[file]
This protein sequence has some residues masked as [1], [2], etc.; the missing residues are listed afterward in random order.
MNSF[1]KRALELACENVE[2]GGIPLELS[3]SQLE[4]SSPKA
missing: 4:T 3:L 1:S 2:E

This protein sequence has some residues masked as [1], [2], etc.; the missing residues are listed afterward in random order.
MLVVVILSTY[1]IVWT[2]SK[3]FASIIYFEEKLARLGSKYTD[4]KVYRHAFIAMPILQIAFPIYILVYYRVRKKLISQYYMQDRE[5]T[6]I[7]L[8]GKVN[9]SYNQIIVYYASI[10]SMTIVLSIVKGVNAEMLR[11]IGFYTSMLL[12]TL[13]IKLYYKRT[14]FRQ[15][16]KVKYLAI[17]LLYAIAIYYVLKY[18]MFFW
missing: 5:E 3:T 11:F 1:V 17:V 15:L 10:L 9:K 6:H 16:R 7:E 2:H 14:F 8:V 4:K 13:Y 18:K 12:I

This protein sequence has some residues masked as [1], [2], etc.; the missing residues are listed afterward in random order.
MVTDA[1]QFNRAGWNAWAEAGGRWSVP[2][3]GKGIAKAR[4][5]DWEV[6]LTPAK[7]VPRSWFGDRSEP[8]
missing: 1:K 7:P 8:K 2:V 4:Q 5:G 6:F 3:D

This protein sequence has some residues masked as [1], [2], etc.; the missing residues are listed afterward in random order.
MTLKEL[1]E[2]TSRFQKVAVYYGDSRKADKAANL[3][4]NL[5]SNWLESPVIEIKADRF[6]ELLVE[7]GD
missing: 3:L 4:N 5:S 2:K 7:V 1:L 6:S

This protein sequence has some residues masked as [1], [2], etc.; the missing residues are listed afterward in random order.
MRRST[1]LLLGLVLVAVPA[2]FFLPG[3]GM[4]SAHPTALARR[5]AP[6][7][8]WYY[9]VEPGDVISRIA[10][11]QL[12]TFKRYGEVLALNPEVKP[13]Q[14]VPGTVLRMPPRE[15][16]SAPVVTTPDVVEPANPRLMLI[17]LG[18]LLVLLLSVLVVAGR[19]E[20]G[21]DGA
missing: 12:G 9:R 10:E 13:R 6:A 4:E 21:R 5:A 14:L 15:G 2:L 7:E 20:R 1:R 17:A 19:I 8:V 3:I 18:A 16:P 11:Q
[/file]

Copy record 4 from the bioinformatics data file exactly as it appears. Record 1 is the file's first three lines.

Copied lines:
This protein sequence has some residues masked as [1], [2], etc.; the missing residues are listed afterward in random order.
MTLKEL[1]E[2]TSRFQKVAVYYGDSRKADKAANL[3][4]NL[5]SNWLESPVIEIKADRF[6]ELLVE[7]GD
missing: 3:L 4:N 5:S 2:K 7:V 1:L 6:S